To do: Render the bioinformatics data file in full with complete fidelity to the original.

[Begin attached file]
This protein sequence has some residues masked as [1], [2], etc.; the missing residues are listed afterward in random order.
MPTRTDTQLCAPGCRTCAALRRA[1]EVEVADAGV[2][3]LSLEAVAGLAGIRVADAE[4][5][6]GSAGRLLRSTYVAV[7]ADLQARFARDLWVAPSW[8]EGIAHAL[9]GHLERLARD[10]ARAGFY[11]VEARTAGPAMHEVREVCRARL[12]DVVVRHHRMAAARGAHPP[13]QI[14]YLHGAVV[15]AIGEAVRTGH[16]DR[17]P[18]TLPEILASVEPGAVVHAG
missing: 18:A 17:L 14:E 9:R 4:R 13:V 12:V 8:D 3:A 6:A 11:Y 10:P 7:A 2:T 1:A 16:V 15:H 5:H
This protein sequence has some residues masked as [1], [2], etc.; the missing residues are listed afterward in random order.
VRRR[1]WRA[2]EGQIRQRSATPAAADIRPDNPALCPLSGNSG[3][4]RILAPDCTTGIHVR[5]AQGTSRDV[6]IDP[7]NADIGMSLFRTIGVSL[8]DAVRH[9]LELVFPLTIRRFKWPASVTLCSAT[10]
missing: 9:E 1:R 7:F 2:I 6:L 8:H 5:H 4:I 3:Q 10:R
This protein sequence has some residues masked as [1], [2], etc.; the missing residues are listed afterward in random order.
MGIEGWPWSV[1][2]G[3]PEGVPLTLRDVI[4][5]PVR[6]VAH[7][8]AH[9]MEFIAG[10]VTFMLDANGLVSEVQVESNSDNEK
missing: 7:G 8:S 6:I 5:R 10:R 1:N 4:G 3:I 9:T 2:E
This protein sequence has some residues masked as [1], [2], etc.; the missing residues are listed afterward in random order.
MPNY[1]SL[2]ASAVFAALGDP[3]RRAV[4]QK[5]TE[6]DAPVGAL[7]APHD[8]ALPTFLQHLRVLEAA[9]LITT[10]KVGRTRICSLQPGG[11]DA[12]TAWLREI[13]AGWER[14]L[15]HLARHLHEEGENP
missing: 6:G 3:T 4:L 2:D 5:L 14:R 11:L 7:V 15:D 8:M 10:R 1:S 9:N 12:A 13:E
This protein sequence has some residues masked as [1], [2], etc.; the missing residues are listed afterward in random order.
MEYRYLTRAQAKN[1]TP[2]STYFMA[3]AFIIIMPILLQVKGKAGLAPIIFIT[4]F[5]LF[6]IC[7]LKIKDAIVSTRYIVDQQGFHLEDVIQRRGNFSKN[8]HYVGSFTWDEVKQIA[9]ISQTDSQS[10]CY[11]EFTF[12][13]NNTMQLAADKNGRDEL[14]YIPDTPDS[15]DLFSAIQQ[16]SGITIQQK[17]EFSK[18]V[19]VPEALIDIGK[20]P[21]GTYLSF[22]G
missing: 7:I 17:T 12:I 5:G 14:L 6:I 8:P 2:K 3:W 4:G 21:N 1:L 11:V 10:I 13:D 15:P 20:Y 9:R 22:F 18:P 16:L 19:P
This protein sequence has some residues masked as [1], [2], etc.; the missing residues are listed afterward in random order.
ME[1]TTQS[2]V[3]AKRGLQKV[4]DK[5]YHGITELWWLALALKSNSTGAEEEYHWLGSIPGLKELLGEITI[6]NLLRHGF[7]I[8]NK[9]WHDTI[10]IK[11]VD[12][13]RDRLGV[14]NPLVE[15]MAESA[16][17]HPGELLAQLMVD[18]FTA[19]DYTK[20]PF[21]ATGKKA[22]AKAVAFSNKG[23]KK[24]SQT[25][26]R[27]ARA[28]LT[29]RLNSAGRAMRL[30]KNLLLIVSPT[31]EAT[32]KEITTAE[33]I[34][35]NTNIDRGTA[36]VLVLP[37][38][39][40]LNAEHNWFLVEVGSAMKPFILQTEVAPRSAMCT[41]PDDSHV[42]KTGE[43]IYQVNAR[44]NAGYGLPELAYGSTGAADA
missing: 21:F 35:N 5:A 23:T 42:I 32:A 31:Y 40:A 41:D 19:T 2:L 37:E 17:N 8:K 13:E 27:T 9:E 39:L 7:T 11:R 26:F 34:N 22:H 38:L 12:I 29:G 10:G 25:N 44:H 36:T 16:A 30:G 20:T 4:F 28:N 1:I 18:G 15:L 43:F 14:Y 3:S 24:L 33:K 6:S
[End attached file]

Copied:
This protein sequence has some residues masked as [1], [2], etc.; the missing residues are listed afterward in random order.
MPTRTDTQLCAPGCRTCAALRRA[1]EVEVADAGV[2][3]LSLEAVAGLAGIRVADAE[4][5][6]GSAGRLLRSTYVAV[7]ADLQARFARDLWVAPSW[8]EGIAHAL[9]GHLERLARD[10]ARAGFY[11]VEARTAGPAMHEVREVCRARL[12]DVVVRHHRMAAARGAHPP[13]QI[14]YLHGAVV[15]AIGEAVRTGH[16]DR[17]P[18]TLPEILASVEPGAVVHAG
missing: 18:A 17:L 14:E 9:R 4:R 13:V 12:V 8:D 3:A 6:A 11:Y 10:P 7:A 2:T 1:A 16:V 15:H 5:H
This protein sequence has some residues masked as [1], [2], etc.; the missing residues are listed afterward in random order.
VRRR[1]WRA[2]EGQIRQRSATPAAADIRPDNPALCPLSGNSG[3][4]RILAPDCTTGIHVR[5]AQGTSRDV[6]IDP[7]NADIGMSLFRTIGVSL[8]DAVRH[9]LELVFPLTIRRFKWPASVTLCSAT[10]
missing: 9:E 1:R 7:F 2:I 6:L 8:H 5:H 4:I 3:Q 10:R
This protein sequence has some residues masked as [1], [2], etc.; the missing residues are listed afterward in random order.
MGIEGWPWSV[1][2]G[3]PEGVPLTLRDVI[4][5]PVR[6]VAH[7][8]AH[9]MEFIAG[10]VTFMLDANGLVSEVQVESNSDNEK
missing: 7:G 8:S 6:I 5:R 10:R 1:N 4:G 3:I 9:T 2:E
This protein sequence has some residues masked as [1], [2], etc.; the missing residues are listed afterward in random order.
MPNY[1]SL[2]ASAVFAALGDP[3]RRAV[4]QK[5]TE[6]DAPVGAL[7]APHD[8]ALPTFLQHLRVLEAA[9]LITT[10]KVGRTRICSLQPGG[11]DA[12]TAWLREI[13]AGWER[14]L[15]HLARHLHEEGENP
missing: 6:G 3:T 4:L 2:D 5:L 14:R 11:L 7:V 15:D 8:M 10:R 1:S 9:N 12:A 13:E
This protein sequence has some residues masked as [1], [2], etc.; the missing residues are listed afterward in random order.
MEYRYLTRAQAKN[1]TP[2]STYFMA[3]AFIIIMPILLQVKGKAGLAPIIFIT[4]F[5]LF[6]IC[7]LKIKDAIVSTRYIVDQQGFHLEDVIQRRGNFSKN[8]HYVGSFTWDEVKQIA[9]ISQTDSQS[10]CY[11]EFTF[12][13]NNTMQLAADKNGRDEL[14]YIPDTPDS[15]DLFSAIQQ[16]SGITIQQK[17]EFSK[18]V[19]VPEALIDIGK[20]P[21]GTYLSF[22]G
missing: 7:I 17:T 12:I 5:G 14:L 6:I 8:P 2:K 3:W 4:G 21:N 1:L 11:V 10:I 13:D 15:P 20:Y 9:R 22:F 18:P 16:L 19:P
This protein sequence has some residues masked as [1], [2], etc.; the missing residues are listed afterward in random order.
ME[1]TTQS[2]V[3]AKRGLQKV[4]DK[5]YHGITELWWLALALKSNSTGAEEEYHWLGSIPGLKELLGEITI[6]NLLRHGF[7]I[8]NK[9]WHDTI[10]IK[11]VD[12][13]RDRLGV[14]NPLVE[15]MAESA[16][17]HPGELLAQLMVD[18]FTA[19]DYTK[20]PF[21]ATGKKA[22]AKAVAFSNKG[23]KK[24]SQT[25][26]R[27]ARA[28]LT[29]RLNSAGRAMRL[30]KNLLLIVSPT[31]EAT[32]KEITTAE[33]I[34][35]NTNIDRGTA[36]VLVLP[37][38][39][40]LNAEHNWFLVEVGSAMKPFILQTEVAPRSAMCT[41]PDDSHV[42]KTGE[43]IYQVNAR[44]NAGYGLPELAYGSTGAADA
missing: 21:F 35:N 5:A 23:T 42:I 32:A 31:Y 40:A 41:D 19:T 2:L 37:E 17:N 8:K 13:E 27:T 9:E 39:L 7:T 11:R 26:F 34:N 22:H 38:L 12:I 29:G 10:G 25:N 44:H 36:T 16:A 30:G 20:T 4:F 28:N 1:I 18:G 15:L 43:F 14:Y 3:S 24:L 33:K 6:S